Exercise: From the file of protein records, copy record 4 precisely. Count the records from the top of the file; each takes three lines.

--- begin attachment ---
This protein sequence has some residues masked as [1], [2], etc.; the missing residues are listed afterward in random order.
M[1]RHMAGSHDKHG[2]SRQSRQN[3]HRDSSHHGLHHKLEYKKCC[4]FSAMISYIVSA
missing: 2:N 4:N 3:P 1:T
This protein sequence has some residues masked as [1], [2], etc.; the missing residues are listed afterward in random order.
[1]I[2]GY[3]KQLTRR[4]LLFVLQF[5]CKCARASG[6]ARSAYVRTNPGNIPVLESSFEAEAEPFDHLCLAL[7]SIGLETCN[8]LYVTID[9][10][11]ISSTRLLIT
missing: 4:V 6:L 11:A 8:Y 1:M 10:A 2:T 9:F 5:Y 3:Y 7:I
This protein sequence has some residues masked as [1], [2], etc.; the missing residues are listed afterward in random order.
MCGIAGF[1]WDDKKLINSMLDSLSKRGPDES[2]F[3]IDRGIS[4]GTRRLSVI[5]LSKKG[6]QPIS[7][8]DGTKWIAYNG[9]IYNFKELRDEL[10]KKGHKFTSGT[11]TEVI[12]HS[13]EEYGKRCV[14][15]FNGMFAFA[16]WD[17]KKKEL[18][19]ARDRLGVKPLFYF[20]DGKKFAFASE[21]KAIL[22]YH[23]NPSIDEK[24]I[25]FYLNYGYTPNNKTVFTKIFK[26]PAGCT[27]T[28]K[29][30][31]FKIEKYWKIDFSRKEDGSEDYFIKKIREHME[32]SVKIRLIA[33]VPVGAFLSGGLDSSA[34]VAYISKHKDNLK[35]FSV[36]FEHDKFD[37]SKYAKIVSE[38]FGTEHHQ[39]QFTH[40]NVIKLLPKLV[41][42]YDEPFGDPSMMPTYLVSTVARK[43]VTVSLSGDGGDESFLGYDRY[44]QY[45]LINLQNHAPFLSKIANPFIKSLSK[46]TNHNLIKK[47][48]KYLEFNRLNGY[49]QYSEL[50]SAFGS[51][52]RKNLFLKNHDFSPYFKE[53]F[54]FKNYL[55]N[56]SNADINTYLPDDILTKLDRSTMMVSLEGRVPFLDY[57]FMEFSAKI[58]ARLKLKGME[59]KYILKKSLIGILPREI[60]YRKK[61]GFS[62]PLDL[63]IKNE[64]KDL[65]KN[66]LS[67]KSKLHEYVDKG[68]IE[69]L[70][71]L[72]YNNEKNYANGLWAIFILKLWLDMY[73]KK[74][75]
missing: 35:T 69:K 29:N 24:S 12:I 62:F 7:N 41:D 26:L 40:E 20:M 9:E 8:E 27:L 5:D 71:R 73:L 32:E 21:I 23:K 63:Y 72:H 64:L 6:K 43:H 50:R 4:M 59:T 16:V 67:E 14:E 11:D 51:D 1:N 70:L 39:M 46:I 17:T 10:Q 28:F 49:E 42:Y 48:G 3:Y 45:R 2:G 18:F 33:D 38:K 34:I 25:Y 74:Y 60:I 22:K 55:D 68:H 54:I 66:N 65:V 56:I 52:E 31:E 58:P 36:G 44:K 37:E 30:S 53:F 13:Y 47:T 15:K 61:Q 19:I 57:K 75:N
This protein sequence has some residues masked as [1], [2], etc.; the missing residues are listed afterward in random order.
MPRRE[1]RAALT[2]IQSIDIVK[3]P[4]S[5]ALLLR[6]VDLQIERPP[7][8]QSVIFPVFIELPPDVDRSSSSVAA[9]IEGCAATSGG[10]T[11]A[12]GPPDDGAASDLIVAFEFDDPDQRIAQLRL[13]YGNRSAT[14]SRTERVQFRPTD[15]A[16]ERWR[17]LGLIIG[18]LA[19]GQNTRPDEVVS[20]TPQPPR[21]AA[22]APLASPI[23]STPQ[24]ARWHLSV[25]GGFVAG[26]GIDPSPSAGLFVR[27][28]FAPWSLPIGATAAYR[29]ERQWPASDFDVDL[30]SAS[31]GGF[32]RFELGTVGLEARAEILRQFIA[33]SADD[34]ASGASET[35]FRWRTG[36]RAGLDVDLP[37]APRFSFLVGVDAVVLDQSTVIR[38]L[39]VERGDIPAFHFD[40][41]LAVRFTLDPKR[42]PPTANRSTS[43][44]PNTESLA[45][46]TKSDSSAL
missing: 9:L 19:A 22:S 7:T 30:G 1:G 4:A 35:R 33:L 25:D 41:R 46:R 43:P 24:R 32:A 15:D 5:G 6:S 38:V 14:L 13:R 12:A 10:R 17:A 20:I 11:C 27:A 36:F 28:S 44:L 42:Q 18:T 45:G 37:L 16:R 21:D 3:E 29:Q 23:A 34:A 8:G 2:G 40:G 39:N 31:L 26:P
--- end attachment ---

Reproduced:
This protein sequence has some residues masked as [1], [2], etc.; the missing residues are listed afterward in random order.
MPRRE[1]RAALT[2]IQSIDIVK[3]P[4]S[5]ALLLR[6]VDLQIERPP[7][8]QSVIFPVFIELPPDVDRSSSSVAA[9]IEGCAATSGG[10]T[11]A[12]GPPDDGAASDLIVAFEFDDPDQRIAQLRL[13]YGNRSAT[14]SRTERVQFRPTD[15]A[16]ERWR[17]LGLIIG[18]LA[19]GQNTRPDEVVS[20]TPQPPR[21]AA[22]APLASPI[23]STPQ[24]ARWHLSV[25]GGFVAG[26]GIDPSPSAGLFVR[27][28]FAPWSLPIGATAAYR[29]ERQWPASDFDVDL[30]SAS[31]GGF[32]RFELGTVGLEARAEILRQFIA[33]SADD[34]ASGASET[35]FRWRTG[36]RAGLDVDLP[37]APRFSFLVGVDAVVLDQSTVIR[38]L[39]VERGDIPAFHFD[40][41]LAVRFTLDPKR[42]PPTANRSTS[43][44]PNTESLA[45][46]TKSDSSAL
missing: 9:L 19:A 22:S 7:T 30:G 1:G 4:A 35:R 33:L 25:D 41:R 46:R 43:P 24:R 32:A 15:D 5:G 6:S 38:V 14:L 13:R 12:A 10:R 17:A 20:I 11:C 27:A 36:F 28:S 44:L 42:Q 18:T 45:G 37:L 16:R 21:D 3:E 29:Q 23:A 34:A 8:G 2:G 40:G 39:N 31:L 26:P